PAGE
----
IA Richards, the New Critic, who, since Coleridge, formulated a systematic and complete theory of poetry, discusses in Principles of Literary Criticism the theory of language and the two uses of language the scientific and the emotive. David Daiches says, “Richards conducts this investigation in order to come to some clear can about what imaginative literature is, -how it employs language, how its use of language differs from the scientific spec use of language and what is its special function and value.”
When language is used for scientific purposes, it is matter .of fact and requires undistorted references and absence of fiction, whereas when language • used for emotive ends, it may be true or false. In the scientific use of language, the references should be correct and the relation of references should be logical. In.the emotive use of language, any truth or logical arrangement is not necessary —it may work as an obstacle. The attitudes due to references should have their emotional interconnection and this has often no connection with logical relations of the facts referred to.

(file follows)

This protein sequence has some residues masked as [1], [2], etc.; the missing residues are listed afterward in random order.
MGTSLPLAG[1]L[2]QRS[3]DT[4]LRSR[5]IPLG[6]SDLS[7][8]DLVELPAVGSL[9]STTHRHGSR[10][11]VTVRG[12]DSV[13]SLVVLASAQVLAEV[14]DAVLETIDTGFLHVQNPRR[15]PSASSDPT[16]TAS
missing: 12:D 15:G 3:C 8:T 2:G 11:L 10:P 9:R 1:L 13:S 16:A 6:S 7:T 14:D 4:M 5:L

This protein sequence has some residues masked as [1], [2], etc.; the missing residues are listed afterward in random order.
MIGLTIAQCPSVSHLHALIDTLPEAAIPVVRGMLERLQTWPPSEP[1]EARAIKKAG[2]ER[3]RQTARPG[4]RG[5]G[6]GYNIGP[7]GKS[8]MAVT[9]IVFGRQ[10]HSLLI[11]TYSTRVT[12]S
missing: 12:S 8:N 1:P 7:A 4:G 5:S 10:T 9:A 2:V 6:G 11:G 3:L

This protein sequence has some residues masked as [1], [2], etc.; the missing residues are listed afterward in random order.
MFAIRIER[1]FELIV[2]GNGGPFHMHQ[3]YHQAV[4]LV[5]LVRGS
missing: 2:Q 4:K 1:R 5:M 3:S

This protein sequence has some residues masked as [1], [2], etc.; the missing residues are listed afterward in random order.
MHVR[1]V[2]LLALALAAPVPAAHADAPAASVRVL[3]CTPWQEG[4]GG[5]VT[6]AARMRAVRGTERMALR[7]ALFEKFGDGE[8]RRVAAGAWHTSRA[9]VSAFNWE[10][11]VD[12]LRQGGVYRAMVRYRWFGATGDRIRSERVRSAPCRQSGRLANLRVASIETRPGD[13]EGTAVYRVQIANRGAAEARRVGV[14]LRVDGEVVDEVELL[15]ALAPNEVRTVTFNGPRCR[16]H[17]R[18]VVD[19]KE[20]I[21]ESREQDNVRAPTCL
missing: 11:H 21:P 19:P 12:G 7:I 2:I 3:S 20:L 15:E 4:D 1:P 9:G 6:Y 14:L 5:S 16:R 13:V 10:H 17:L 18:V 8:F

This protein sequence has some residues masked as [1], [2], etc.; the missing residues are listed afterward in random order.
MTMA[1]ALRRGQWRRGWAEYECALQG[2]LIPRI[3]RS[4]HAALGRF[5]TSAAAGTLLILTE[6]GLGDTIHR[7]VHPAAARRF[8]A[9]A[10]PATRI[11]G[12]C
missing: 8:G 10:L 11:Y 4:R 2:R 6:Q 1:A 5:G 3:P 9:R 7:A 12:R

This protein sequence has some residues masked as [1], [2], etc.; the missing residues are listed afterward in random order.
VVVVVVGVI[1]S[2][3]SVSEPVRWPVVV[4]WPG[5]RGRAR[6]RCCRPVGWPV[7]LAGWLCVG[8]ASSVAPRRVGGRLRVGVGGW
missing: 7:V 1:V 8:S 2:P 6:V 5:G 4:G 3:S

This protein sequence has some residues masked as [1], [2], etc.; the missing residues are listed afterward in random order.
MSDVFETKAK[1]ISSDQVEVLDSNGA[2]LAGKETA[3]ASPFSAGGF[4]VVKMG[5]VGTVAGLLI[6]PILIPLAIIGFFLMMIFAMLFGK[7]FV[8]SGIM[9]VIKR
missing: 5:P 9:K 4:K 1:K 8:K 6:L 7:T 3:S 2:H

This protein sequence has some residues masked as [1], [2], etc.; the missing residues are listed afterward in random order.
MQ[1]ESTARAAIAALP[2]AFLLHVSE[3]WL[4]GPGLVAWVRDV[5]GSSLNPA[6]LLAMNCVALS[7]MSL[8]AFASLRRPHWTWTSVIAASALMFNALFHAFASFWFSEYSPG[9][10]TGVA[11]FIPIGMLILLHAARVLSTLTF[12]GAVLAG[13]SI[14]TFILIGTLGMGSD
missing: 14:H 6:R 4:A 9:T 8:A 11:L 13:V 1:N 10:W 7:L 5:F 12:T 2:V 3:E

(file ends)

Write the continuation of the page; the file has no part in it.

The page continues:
Richards goes on to examine different uses of the word “truth”. Richards says that the term “true” should be reserved for the scientific use. Richards goes on to consider the connotations of the ward “truth” in criticism. In literary criticism, the common use is ‘acceptability or ‘probability’. For example, the story of Robinson Crusoe is true in the sense of the acceptability of things we are told, in the interest, of the narrative whether or not such a person existed in real life is not relevant to the ‘truth’ of the novel. A happy ending to King Lear or Don Quixote would be false because it would be unacceptable.